However, about 3 weeks ago, the milk and gas station had somebody drive around the apartment complex, giving out free milk if people wanted it.  Okay, I’ll try it.  After all, it’s free, right?  As the lady was asking me what kind I wanted, she was pointing out that their milk has a higher fat content than in the grocery stores, so I might want to have the 2% (this after I told her I wanted the full fat milk).  I repeated I wanted the full fat milk, and she went to the truck and got that kind for me.

Conall and I haven’t bought milk at the grocery store since.

Last night we had to stop at the gas station to get some more milk, and talked for a bit with the woman behind the counter.   Conall and I told her how we’re just drinking more milk, because it tastes so much better.  That led into talking about fat content and how the low fat products add sugar and other things to make the product taste better (because when you take the fat out of a product, it doesn’t taste as good and it doesn’t satisfy you as well).

And that led into her talking about her growing 16 year old son.  The one where, the night before last, she bought two large pizzas for dinner (for 3 people, herself, her 5 year old son, and her 16 year old) and how he ate one and a half pizzas by himself.  She also told of how he was in a growth spurt and very active in sports in his school.  Her complaint about him eating one and a half large pizzas by himself wasn’t the “omg!  he’s going to get FAT!” that we hear so much lately, but the “I don’t know how I’m going to be able to keep enough food in the house until he’s done growing!” complaint.

She gets it.  It was so nice to talk to somebody who did not express any morality about her son eating so much.  It was nice to hear the complaints you used to be able to hear from parents back in the 70’s and 80’s.  You know, the “my child is a growing teenager and I just can’t keep enough food in the house”, complaint.  It was really nice to be able to talk to a mother of a 5 year old who is hitting a growth spurt.  She told a story of how they went to a McDonalds Restaurant recently, and she asked her 5 year old what he wanted to eat.  He wanted a hamburger meal AND an order of chicken nuggets.  She didn’t think he’d be able to eat all that, but she purchased it for him, thinking they could take the chicken home and reheat it in the microwave later on.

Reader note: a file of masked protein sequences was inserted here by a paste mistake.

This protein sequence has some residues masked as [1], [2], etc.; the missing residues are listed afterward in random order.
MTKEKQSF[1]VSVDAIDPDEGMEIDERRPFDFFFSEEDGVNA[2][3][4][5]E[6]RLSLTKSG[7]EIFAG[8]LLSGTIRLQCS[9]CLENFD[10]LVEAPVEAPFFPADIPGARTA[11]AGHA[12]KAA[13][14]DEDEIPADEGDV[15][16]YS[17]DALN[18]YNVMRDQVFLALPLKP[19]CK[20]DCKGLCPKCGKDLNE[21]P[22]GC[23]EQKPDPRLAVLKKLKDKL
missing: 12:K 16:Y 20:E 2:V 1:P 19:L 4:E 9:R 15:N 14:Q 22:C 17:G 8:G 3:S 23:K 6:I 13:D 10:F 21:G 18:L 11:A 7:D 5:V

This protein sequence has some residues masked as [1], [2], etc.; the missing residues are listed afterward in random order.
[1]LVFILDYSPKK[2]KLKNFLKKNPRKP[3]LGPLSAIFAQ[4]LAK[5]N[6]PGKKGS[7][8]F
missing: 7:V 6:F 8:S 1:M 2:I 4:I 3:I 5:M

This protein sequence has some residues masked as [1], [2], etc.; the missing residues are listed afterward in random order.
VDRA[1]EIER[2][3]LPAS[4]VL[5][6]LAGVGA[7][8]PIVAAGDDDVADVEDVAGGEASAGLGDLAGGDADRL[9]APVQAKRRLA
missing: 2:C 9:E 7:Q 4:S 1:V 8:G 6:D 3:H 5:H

He ate it all.

And her concern wasn’t that he was going to be fat for eating all that.  It wasn’t that he was going to be part of “the obesity epidemic”, and die young of diabetes or heart attack or whatever.  No.  Her concern was, if he’s eating that much food at 5 years old and going through a growth spurt, just think of what was going to happen when he was in his teenage years!

The other thing that we talked about was how she’s given up dieting.  (I swear I did NOT come on all fat activist and tell her dieting is teh ebil either!  She brought it up.)  She said she got frustrated with diets where they’d say, “If you have a craving for x (whatever wasn’t on the diet like cookies or cake or whatever), don’t eat that, eat an apple instead.”  The reason she was so frustrated was because, she’d eat the apple, not feel satisfied, so eat another apple, still not feel satisfied, so eat another apple.  By that time she’d eaten 4x the amount of calories that was in that one cookie she would have eaten had she just, you know, eaten the cookie she was craving.  And if she’d just eaten the cookie in the first place, she wouldn’t feel so bloated because she would have stopped at one.

People are starting to get that food isn’t the enemy.  That real food is better than low calorie/low fat stuff that has tons of additives to make it taste better (but which doesn’t satisfy what the body is wanting or needing).  People are getting that moderation is the key, and that, as adults, we really do have the choice to eat a cookie.  Or an apple.  Or a piece of cake.  If that’s what we really want.

And people are starting to get that the diet industry doesn’t so much care about their clients health as much as how much money they get in a year.

I’m very glad we had the chance to talk last night.  It was a very nice to have a stranger talk about these things and not try to make me into an evil witch for daring to drink full fat milk, or eat a cookie when I want one.